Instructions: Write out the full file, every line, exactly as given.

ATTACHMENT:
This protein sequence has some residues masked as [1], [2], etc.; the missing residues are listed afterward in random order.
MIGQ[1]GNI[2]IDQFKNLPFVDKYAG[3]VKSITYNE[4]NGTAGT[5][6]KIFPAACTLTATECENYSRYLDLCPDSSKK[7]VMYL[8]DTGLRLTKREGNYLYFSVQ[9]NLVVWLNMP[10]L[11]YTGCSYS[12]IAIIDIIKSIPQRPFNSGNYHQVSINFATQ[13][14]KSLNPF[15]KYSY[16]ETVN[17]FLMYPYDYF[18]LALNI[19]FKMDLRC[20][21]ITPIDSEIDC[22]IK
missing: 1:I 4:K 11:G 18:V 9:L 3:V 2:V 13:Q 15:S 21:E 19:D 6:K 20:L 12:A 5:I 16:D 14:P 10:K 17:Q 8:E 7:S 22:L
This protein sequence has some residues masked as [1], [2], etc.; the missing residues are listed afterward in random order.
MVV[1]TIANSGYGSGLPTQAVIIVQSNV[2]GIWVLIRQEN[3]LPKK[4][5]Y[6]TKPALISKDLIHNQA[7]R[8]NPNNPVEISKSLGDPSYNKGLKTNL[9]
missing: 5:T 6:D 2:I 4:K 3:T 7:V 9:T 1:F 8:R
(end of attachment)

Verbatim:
This protein sequence has some residues masked as [1], [2], etc.; the missing residues are listed afterward in random order.
MIGQ[1]GNI[2]IDQFKNLPFVDKYAG[3]VKSITYNE[4]NGTAGT[5][6]KIFPAACTLTATECENYSRYLDLCPDSSKK[7]VMYL[8]DTGLRLTKREGNYLYFSVQ[9]NLVVWLNMP[10]L[11]YTGCSYS[12]IAIIDIIKSIPQRPFNSGNYHQVSINFATQ[13][14]KSLNPF[15]KYSY[16]ETVN[17]FLMYPYDYF[18]LALNI[19]FKMDLRC[20][21]ITPIDSEIDC[22]IK
missing: 1:I 4:K 11:G 18:V 9:L 3:V 2:V 13:Q 15:S 21:E 19:D 6:K 20:L 12:A 5:I 16:D 14:P 10:K 17:Q 8:E 7:S 22:L
This protein sequence has some residues masked as [1], [2], etc.; the missing residues are listed afterward in random order.
MVV[1]TIANSGYGSGLPTQAVIIVQSNV[2]GIWVLIRQEN[3]LPKK[4][5]Y[6]TKPALISKDLIHNQA[7]R[8]NPNNPVEISKSLGDPSYNKGLKTNL[9]
missing: 5:T 6:D 2:I 4:K 3:T 7:V 9:T 1:F 8:R